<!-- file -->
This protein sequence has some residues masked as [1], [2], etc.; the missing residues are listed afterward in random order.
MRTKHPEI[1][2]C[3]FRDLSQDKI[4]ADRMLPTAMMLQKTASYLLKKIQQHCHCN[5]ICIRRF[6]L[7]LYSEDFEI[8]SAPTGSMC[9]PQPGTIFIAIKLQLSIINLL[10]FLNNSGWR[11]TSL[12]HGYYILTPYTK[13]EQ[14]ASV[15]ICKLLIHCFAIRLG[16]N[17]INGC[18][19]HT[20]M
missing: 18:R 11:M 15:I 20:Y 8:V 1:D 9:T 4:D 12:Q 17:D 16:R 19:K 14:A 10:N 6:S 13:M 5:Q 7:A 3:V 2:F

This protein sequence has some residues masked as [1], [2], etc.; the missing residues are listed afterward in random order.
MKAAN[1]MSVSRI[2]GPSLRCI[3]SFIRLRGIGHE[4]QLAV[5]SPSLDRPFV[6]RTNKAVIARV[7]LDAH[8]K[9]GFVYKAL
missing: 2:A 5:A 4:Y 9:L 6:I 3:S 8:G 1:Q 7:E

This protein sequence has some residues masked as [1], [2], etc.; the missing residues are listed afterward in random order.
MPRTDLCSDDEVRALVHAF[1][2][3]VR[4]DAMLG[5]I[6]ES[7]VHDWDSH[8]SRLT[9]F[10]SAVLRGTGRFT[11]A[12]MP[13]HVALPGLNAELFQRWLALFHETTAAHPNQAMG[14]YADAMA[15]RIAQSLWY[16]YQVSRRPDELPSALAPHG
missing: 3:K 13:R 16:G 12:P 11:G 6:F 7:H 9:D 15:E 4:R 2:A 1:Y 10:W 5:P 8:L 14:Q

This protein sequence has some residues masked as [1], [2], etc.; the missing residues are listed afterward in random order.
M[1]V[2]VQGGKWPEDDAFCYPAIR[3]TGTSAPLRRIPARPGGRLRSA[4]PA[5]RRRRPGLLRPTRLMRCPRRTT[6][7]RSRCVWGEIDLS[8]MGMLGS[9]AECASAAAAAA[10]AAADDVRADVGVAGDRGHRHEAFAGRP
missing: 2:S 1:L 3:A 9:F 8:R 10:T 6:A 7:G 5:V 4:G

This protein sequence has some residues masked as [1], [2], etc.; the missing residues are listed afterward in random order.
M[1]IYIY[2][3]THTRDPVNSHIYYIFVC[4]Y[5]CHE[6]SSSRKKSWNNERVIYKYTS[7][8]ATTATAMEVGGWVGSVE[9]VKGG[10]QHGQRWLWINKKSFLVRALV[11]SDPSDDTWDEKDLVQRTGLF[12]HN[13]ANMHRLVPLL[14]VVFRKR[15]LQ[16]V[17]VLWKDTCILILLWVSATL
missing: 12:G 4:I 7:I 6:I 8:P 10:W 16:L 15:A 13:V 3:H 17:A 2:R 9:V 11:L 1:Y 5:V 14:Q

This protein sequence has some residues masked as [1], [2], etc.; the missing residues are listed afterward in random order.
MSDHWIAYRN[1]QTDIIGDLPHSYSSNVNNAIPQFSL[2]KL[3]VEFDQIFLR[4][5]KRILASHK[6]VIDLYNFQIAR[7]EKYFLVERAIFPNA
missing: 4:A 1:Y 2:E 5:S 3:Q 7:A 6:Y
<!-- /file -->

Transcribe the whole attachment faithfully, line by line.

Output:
This protein sequence has some residues masked as [1], [2], etc.; the missing residues are listed afterward in random order.
MRTKHPEI[1][2]C[3]FRDLSQDKI[4]ADRMLPTAMMLQKTASYLLKKIQQHCHCN[5]ICIRRF[6]L[7]LYSEDFEI[8]SAPTGSMC[9]PQPGTIFIAIKLQLSIINLL[10]FLNNSGWR[11]TSL[12]HGYYILTPYTK[13]EQ[14]ASV[15]ICKLLIHCFAIRLG[16]N[17]INGC[18][19]HT[20]M
missing: 18:R 11:M 15:I 20:Y 8:V 1:D 9:T 4:D 12:Q 17:D 16:R 19:K 14:A 10:N 6:S 13:M 5:Q 7:A 3:V 2:F

This protein sequence has some residues masked as [1], [2], etc.; the missing residues are listed afterward in random order.
MKAAN[1]MSVSRI[2]GPSLRCI[3]SFIRLRGIGHE[4]QLAV[5]SPSLDRPFV[6]RTNKAVIARV[7]LDAH[8]K[9]GFVYKAL
missing: 2:A 5:A 4:Y 9:L 6:I 3:S 8:G 1:Q 7:E

This protein sequence has some residues masked as [1], [2], etc.; the missing residues are listed afterward in random order.
MPRTDLCSDDEVRALVHAF[1][2][3]VR[4]DAMLG[5]I[6]ES[7]VHDWDSH[8]SRLT[9]F[10]SAVLRGTGRFT[11]A[12]MP[13]HVALPGLNAELFQRWLALFHETTAAHPNQAMG[14]YADAMA[15]RIAQSLWY[16]YQVSRRPDELPSALAPHG
missing: 3:K 13:R 16:G 12:P 11:G 6:F 7:H 9:D 15:E 4:R 2:A 1:Y 10:W 5:P 8:L 14:Q

This protein sequence has some residues masked as [1], [2], etc.; the missing residues are listed afterward in random order.
M[1]V[2]VQGGKWPEDDAFCYPAIR[3]TGTSAPLRRIPARPGGRLRSA[4]PA[5]RRRRPGLLRPTRLMRCPRRTT[6][7]RSRCVWGEIDLS[8]MGMLGS[9]AECASAAAAAA[10]AAADDVRADVGVAGDRGHRHEAFAGRP
missing: 2:S 1:L 3:A 9:F 8:R 10:T 6:A 7:G 5:V 4:G

This protein sequence has some residues masked as [1], [2], etc.; the missing residues are listed afterward in random order.
M[1]IYIY[2][3]THTRDPVNSHIYYIFVC[4]Y[5]CHE[6]SSSRKKSWNNERVIYKYTS[7][8]ATTATAMEVGGWVGSVE[9]VKGG[10]QHGQRWLWINKKSFLVRALV[11]SDPSDDTWDEKDLVQRTGLF[12]HN[13]ANMHRLVPLL[14]VVFRKR[15]LQ[16]V[17]VLWKDTCILILLWVSATL
missing: 12:G 4:I 7:I 6:I 8:P 10:W 16:L 15:A 13:V 3:H 17:A 2:R 9:V 11:L 1:Y 5:V 14:Q

This protein sequence has some residues masked as [1], [2], etc.; the missing residues are listed afterward in random order.
MSDHWIAYRN[1]QTDIIGDLPHSYSSNVNNAIPQFSL[2]KL[3]VEFDQIFLR[4][5]KRILASHK[6]VIDLYNFQIAR[7]EKYFLVERAIFPNA
missing: 4:A 1:Y 2:E 5:S 3:Q 7:A 6:Y